Carol Gilligan believes that psychology has persistently and systematically misunderstood women--their motives, their moral commitments, the course of their psychological growth, and their special view of what is important in life. Here she sets out to correct psychology's misperceptions and refocus its view of female personality. The result is truly "a tour de force, which may well reshape much of what psychology now has to say about female experience.
"In a Different Voice begins with an indictment psychologists from Freud to Piaget have made a muddle and a mystery of female psychology by trying to treat women as if they were men. Repeatedly, developmental theories have been built on observations of men's lives. When women fail to develop in the way men do, the conclusion is that something may be wrong with women. Gilligan concludes, instead, that something must be wrong with theory. If, for example, male development is mainly a matter of increasing separation from others to achieve autonomy and independence, does that mean that women have failed to grow into mature adults if their development involves a continuing and unresolved struggle to balance their responsibilities to others with their commitment to themselves? If men see morality chiefly as a matter of impartial justice, are women less moral if they see morality more as a matter of care? If men are willing to sacrifice relationships with others in pursuit of achievement, are women wrong to sacrifice achievements to preserve relationships?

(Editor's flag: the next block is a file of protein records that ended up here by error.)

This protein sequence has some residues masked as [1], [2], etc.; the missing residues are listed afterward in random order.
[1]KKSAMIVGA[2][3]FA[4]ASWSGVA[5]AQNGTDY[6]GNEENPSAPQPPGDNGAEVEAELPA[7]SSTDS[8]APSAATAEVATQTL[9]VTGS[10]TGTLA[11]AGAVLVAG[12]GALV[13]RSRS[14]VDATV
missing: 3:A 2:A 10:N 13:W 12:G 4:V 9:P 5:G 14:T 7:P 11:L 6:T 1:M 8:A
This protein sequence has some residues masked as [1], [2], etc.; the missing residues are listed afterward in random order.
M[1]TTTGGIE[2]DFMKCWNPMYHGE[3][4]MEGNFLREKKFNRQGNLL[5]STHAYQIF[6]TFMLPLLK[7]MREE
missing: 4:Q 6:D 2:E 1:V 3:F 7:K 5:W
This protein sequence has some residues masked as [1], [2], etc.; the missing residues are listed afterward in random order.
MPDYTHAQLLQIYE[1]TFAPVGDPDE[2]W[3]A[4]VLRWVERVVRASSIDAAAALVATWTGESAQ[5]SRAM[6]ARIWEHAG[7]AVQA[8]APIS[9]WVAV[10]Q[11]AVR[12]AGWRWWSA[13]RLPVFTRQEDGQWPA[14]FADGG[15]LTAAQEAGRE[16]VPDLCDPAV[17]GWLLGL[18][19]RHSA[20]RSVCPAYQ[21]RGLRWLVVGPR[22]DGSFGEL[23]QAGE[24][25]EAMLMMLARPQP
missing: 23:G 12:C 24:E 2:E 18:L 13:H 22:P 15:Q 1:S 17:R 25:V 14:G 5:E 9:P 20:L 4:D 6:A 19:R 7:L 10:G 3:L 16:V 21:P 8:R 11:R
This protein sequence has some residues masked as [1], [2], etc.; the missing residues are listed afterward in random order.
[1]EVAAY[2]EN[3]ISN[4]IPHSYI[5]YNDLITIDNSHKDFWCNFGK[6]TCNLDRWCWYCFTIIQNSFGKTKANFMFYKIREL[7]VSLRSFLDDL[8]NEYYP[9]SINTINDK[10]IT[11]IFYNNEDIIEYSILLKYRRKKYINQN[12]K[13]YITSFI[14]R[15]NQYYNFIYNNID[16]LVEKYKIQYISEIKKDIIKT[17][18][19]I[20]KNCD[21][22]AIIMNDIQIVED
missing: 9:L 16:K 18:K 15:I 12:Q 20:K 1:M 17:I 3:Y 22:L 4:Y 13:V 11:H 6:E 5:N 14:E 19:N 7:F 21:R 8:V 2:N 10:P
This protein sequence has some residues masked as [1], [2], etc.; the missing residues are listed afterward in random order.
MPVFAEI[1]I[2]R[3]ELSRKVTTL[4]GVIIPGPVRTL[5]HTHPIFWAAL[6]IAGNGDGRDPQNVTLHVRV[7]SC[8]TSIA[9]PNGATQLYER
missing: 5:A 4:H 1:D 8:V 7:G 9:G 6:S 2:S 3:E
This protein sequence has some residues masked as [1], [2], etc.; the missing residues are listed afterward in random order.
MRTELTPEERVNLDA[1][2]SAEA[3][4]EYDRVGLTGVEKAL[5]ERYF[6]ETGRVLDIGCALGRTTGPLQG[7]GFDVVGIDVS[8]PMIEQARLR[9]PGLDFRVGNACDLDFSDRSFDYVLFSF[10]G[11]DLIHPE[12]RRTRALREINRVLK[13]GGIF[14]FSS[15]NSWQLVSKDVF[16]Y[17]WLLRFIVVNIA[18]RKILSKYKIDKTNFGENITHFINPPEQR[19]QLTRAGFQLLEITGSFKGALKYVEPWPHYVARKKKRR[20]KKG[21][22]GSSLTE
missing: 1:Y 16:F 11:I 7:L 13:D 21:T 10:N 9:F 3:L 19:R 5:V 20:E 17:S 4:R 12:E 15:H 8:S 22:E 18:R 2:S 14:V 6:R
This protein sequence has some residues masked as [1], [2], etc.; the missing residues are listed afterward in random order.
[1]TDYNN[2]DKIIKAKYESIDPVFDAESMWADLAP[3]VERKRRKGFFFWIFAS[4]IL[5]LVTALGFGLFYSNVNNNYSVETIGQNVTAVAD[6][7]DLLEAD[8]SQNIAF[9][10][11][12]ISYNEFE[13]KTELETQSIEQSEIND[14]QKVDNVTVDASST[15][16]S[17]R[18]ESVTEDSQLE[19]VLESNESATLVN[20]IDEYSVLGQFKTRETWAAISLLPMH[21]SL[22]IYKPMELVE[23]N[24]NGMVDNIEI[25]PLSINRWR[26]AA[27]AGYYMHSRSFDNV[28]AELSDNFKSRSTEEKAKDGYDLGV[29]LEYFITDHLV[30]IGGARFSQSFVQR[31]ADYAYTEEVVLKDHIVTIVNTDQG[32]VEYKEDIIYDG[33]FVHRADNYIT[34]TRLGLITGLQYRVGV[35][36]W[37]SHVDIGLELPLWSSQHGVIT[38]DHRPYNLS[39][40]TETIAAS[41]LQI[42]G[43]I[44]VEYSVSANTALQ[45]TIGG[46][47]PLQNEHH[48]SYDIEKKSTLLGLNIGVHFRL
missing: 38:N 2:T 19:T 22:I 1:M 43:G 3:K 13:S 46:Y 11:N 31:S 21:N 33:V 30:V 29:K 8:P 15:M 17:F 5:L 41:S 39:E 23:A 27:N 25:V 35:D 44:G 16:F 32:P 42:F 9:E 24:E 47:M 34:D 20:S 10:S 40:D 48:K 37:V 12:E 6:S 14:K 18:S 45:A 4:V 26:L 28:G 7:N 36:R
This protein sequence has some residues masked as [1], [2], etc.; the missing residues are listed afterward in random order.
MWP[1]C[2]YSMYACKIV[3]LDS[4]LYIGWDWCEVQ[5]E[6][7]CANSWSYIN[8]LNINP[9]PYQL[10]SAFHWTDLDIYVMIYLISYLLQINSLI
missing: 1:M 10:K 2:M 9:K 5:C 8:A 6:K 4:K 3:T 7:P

Gilligan's answers to these questions take her well beyond negative criticisms of existing theory; they give substance to her own view of female personality and round out a portraitof human nature that has too long been one-sided. Built on a careful hearing of many voices--some historical, some literary, but mostly those of the contemporary men and women Gilligan interviewed--"In a Different Voice rises above narrow disputes over sex differences to make a deeper assessment of what it is to be human.